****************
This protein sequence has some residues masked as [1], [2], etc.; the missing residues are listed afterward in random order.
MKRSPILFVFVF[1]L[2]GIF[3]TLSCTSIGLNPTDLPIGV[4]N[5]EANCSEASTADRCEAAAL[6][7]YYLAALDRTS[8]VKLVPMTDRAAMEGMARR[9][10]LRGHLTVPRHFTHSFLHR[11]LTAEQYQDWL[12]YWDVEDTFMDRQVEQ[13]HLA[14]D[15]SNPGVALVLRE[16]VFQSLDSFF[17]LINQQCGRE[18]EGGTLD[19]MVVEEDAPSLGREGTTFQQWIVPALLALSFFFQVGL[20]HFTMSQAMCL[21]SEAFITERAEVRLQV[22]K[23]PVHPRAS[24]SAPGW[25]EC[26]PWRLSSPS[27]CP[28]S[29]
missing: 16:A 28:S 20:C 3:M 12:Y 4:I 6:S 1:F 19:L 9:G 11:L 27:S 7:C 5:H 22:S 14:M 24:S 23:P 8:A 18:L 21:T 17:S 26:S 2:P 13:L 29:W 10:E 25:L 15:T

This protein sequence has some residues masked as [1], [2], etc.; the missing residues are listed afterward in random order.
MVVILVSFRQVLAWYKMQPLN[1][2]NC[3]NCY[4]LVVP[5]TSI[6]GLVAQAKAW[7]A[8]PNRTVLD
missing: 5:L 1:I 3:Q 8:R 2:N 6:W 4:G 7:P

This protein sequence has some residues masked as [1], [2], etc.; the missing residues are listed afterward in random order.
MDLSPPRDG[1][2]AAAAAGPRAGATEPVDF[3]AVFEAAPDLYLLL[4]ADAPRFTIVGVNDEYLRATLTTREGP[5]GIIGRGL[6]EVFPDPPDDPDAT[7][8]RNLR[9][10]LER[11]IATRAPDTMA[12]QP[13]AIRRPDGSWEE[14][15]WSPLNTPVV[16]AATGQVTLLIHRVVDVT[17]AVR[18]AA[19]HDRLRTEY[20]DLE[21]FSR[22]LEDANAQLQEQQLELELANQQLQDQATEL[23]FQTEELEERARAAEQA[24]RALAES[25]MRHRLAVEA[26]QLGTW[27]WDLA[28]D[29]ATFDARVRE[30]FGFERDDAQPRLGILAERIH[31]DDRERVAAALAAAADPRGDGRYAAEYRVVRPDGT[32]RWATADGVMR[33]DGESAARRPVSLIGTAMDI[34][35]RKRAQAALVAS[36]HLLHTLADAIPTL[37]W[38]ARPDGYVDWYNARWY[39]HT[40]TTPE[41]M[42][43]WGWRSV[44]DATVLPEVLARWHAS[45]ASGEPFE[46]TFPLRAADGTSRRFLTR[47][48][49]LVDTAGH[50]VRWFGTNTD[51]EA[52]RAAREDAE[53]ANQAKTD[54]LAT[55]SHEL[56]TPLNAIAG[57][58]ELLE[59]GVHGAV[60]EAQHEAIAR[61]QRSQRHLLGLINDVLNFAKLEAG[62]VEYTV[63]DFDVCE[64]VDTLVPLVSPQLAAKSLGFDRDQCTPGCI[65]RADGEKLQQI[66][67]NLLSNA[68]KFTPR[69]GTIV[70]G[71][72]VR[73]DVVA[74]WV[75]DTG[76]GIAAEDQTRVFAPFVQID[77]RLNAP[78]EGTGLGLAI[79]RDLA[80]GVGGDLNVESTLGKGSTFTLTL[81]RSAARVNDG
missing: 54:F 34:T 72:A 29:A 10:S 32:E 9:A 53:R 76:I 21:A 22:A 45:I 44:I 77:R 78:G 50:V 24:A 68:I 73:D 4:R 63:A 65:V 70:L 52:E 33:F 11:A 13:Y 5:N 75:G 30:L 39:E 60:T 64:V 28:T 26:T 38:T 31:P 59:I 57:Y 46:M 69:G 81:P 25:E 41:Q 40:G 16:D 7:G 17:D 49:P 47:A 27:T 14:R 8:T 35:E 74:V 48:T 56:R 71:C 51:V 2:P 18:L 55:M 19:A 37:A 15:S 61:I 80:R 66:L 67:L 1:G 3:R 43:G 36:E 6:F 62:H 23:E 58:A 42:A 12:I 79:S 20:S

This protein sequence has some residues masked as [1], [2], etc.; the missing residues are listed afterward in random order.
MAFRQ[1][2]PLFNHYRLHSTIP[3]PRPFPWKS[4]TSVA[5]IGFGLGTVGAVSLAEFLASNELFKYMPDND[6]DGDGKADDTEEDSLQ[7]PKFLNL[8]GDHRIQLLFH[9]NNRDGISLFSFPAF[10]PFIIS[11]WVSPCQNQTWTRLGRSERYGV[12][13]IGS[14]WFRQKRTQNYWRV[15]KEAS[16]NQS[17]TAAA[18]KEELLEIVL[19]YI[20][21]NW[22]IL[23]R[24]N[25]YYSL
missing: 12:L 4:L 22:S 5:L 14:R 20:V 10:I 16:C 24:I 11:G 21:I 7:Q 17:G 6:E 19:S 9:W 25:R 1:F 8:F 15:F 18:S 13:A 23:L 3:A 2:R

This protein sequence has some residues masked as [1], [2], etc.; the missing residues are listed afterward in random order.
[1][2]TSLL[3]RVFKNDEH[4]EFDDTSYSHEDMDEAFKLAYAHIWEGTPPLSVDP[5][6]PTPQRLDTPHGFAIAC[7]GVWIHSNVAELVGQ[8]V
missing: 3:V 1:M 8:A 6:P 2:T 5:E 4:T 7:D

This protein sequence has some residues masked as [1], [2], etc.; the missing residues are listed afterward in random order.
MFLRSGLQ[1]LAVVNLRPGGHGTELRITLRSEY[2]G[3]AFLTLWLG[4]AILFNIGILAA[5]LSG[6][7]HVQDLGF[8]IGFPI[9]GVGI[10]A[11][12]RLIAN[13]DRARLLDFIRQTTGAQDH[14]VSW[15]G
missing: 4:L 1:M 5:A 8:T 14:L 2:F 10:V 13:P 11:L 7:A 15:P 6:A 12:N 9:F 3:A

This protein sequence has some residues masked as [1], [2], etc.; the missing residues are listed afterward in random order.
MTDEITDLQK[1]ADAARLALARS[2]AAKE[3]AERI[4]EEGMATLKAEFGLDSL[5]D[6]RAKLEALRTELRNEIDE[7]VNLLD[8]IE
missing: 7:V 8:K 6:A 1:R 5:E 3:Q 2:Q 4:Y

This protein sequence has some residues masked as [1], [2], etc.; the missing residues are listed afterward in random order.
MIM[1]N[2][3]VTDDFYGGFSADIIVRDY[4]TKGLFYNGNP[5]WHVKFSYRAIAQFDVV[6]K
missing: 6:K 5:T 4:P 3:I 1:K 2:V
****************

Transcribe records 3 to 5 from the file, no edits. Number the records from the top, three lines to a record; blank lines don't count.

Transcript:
This protein sequence has some residues masked as [1], [2], etc.; the missing residues are listed afterward in random order.
MDLSPPRDG[1][2]AAAAAGPRAGATEPVDF[3]AVFEAAPDLYLLL[4]ADAPRFTIVGVNDEYLRATLTTREGP[5]GIIGRGL[6]EVFPDPPDDPDAT[7][8]RNLR[9][10]LER[11]IATRAPDTMA[12]QP[13]AIRRPDGSWEE[14][15]WSPLNTPVV[16]AATGQVTLLIHRVVDVT[17]AVR[18]AA[19]HDRLRTEY[20]DLE[21]FSR[22]LEDANAQLQEQQLELELANQQLQDQATEL[23]FQTEELEERARAAEQA[24]RALAES[25]MRHRLAVEA[26]QLGTW[27]WDLA[28]D[29]ATFDARVRE[30]FGFERDDAQPRLGILAERIH[31]DDRERVAAALAAAADPRGDGRYAAEYRVVRPDGT[32]RWATADGVMR[33]DGESAARRPVSLIGTAMDI[34][35]RKRAQAALVAS[36]HLLHTLADAIPTL[37]W[38]ARPDGYVDWYNARWY[39]HT[40]TTPE[41]M[42][43]WGWRSV[44]DATVLPEVLARWHAS[45]ASGEPFE[46]TFPLRAADGTSRRFLTR[47][48][49]LVDTAGH[50]VRWFGTNTD[51]EA[52]RAAREDAE[53]ANQAKTD[54]LAT[55]SHEL[56]TPLNAIAG[57][58]ELLE[59]GVHGAV[60]EAQHEAIAR[61]QRSQRHLLGLINDVLNFAKLEAG[62]VEYTV[63]DFDVCE[64]VDTLVPLVSPQLAAKSLGFDRDQCTPGCI[65]RADGEKLQQI[66][67]NLLSNA[68]KFTPR[69]GTIV[70]G[71][72]VR[73]DVVA[74]WV[75]DTG[76]GIAAEDQTRVFAPFVQID[77]RLNAP[78]EGTGLGLAI[79]RDLA[80]GVGGDLNVESTLGKGSTFTLTL[81]RSAARVNDG
missing: 54:F 34:T 72:A 29:A 10:S 32:E 9:A 53:R 76:I 21:A 22:A 45:I 44:I 77:R 78:G 50:V 24:A 68:I 73:D 4:R 63:A 65:V 70:L 52:E 33:F 11:A 13:Y 5:N 75:G 30:L 39:E 60:T 64:V 28:T 26:T 38:T 31:P 59:I 57:Y 46:M 69:G 81:P 25:E 41:Q 40:G 16:D 7:G 17:D 49:P 47:A 27:T 14:R 8:T 35:E 74:V 48:T 56:R 71:C 51:V 2:P 18:L 55:M 19:A 37:A 15:S 61:I 80:R 66:L 67:L 1:G 3:R 43:G 36:E 6:F 62:H 23:E 58:A 42:A 12:I 79:S 20:S

This protein sequence has some residues masked as [1], [2], etc.; the missing residues are listed afterward in random order.
MAFRQ[1][2]PLFNHYRLHSTIP[3]PRPFPWKS[4]TSVA[5]IGFGLGTVGAVSLAEFLASNELFKYMPDND[6]DGDGKADDTEEDSLQ[7]PKFLNL[8]GDHRIQLLFH[9]NNRDGISLFSFPAF[10]PFIIS[11]WVSPCQNQTWTRLGRSERYGV[12][13]IGS[14]WFRQKRTQNYWRV[15]KEAS[16]NQS[17]TAAA[18]KEELLEIVL[19]YI[20][21]NW[22]IL[23]R[24]N[25]YYSL
missing: 12:L 4:L 22:S 5:L 14:R 20:V 10:I 16:C 24:I 11:G 21:I 7:Q 17:G 6:E 19:S 9:W 25:R 1:F 8:F 15:F 18:S 13:A 23:L 3:A 2:R

This protein sequence has some residues masked as [1], [2], etc.; the missing residues are listed afterward in random order.
[1][2]TSLL[3]RVFKNDEH[4]EFDDTSYSHEDMDEAFKLAYAHIWEGTPPLSVDP[5][6]PTPQRLDTPHGFAIAC[7]GVWIHSNVAELVGQ[8]V
missing: 3:V 1:M 8:A 6:P 2:T 5:E 4:T 7:D